I wanted to know how the best in the business approach building and growing membership programs, so naturally I spoke with Emily Goligoski on the Digital Media Growth podcast.
For publishers and site owners that want the benefits of mobile apps (higher engagement, loyalty, traffic and revenue), without the typical investment, we built a full service mobile publishing platform. With MobiLoud News you can build native iOS and Android apps from your WordPress blog or news site in just days. Content syncs automatically from your site. Our team takes care of all customization, building, publishing and maintenance of the apps. If you qualify for our Publisher Program, we partner with you to build your apps at no cost. Get a free a demo to get started.
Who Is Emily Goligoski?
Emily previously worked as a reporter and UX researcher at The New York Times, before becoming the research director for the Membership Puzzle Project.
Recently, Emily has embarked on a new role leading audience research at The Atlantic, but in our interview we focused on her research at Membership Puzzle Project.
What is the Membership Puzzle Project?
The project is a collaboration between the news platform De Correspondent and New York University, seeking to understand the new frontier of publishing and dissect what makes successful membership programs tick.
“There has to be a social contract between journalists and members. Working out what that contract should say is the core challenge of the Membership Puzzle Project” – Membership Puzzle Project
In Emily’s words:
“We study how to optimize news for trust. We study news organisations of all sizes and we think a lot about audience revenue and engagement with the idea that you can’t have one without the other: you can’t ask people for their money before you’ve gained their trust”
Emily has long been fascinated by how an independent press can be sustained going into the future – and the project gave her the ideal opportunity to explore this.
By looking at successful membership-driven organizations around the world, what they choose to cover, how they interact with their audience, and importantly what they choose not to do – Emily and her team can start to glimpse the winning formula going forward.
Why are membership programs important?
Traditional revenue models for publishers have been in severe decline for over a decade.
As the news went digital, many assumed that the ad dollars would simply follow.
This didn’t account for the rise of platform giants, with their ownership of huge amounts of data and ruthlessly efficient ad operations – capturing most of those dollars.
As the search for alternative revenue models continues in earnest, membership is taking the limelight as a sustainable way forward for publishers.
A thriving membership program can transform your business, grow your audience, and financially support your work – but launching and growing one comes with challenges and takes time.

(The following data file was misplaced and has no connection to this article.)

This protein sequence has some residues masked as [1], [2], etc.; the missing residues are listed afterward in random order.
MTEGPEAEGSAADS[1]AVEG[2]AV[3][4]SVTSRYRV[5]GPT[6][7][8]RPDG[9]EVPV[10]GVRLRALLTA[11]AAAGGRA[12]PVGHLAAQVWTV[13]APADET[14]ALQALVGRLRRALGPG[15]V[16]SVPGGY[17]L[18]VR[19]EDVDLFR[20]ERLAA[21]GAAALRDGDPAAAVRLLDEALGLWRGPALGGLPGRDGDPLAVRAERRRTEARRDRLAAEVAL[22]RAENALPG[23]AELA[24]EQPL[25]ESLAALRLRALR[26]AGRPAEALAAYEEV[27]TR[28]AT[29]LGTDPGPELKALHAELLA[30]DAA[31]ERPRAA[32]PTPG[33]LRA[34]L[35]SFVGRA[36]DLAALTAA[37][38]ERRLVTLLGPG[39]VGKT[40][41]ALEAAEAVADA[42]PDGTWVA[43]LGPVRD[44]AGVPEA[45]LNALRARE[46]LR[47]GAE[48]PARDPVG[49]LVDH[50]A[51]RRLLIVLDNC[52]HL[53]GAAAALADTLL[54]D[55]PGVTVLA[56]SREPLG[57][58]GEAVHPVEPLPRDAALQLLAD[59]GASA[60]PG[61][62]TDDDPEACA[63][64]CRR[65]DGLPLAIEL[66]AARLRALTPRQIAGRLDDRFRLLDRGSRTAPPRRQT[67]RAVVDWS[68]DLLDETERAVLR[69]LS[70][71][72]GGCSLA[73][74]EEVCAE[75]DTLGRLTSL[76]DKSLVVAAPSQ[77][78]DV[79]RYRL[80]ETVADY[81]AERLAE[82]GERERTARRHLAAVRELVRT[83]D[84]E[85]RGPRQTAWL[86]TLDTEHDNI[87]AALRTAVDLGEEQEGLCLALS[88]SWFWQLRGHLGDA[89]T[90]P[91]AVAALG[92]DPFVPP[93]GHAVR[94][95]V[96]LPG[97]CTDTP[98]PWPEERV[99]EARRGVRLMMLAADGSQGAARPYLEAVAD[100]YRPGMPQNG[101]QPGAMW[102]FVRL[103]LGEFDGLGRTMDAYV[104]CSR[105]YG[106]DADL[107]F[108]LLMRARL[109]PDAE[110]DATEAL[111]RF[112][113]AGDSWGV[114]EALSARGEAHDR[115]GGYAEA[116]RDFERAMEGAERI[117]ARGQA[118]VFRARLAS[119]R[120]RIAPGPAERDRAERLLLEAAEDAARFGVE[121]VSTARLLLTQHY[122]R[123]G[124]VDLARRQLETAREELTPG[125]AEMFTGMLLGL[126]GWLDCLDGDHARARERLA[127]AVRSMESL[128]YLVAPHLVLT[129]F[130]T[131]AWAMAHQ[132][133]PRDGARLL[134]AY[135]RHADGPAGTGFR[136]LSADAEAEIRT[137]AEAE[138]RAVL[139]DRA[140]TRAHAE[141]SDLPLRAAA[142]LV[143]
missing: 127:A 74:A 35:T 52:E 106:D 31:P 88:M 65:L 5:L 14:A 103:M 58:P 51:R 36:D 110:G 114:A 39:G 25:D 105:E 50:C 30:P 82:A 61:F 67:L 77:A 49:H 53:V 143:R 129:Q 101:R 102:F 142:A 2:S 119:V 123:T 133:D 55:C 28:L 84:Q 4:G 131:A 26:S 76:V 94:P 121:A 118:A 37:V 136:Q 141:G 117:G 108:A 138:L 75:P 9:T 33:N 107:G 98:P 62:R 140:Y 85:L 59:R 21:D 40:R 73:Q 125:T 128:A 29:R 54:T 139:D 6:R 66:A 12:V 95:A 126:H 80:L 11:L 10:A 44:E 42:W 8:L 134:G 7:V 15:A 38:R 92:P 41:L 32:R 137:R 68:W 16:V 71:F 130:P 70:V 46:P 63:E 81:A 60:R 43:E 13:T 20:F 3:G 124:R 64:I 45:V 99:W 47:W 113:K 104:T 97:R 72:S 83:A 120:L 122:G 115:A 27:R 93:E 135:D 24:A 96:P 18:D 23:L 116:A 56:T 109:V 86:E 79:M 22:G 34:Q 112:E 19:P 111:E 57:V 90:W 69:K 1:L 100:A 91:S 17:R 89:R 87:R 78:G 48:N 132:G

What are the first steps? What are the key factors that lead to success? What are the key challenges and how can we overcome them?
These are questions we’re going to answer in this article, so read on.
What kind of research can you do on membership programs?
“We primarily conduct qualitative research with both supporters of independent news organizations (subscribers, members, donors) – as well as staff and freelancers at the organizations themselves. The reason we look at both sides of the table is that membership can represent two way knowledge exchange that looks more like participating in a cause because you believe in it”
This is a key point – the essence of membership looks more like participation rather than a purely value based transaction. It can include individuals giving their time, money and ideas.
Emily has seen individual members of news organizations helping with translation, transcription, accounting, staffing live events and serving as sources where they have relevant expertise.
“We look to understand – what is broken in the social contract right now? People are frustrated with mainstream news. They feel like it doesn’t serve their needs, doesn’t treat them as adults, makes poor use of their attention with slow to load pages and sponsored content that has nothing to do with the coverage. They’re looking for something with higher value where more care and consideration has been put in. We study how individuals want to be involved, staff and resource constraints, how organizations can create calming user experiences – and we do this mostly through in-person and remote interviews as well as surveys”
Their research really focuses on the relationship between members and news organizations.
The Difference Between Subscribers and Members
Subscription and membership may look synonymous at first glance – but they’re not the same and are often conflated.
Subscription is a transactional exchange.
For example you might subscribe to The New Yorker magazine. You’d expect a copy of the magazine each week and access to their digital archives.
It’s a straightforward exchange of clearly defined value.
Membership is deeper.
It looks more like participating in a larger cause because you believe in it – and includes a wider and deeper value exchange than a straight up transaction.
Members are motivated by believing in a cause whereas subscribers are motivated purely by the access to a product.
The above image shows frequently noted values from Emily’s research with members.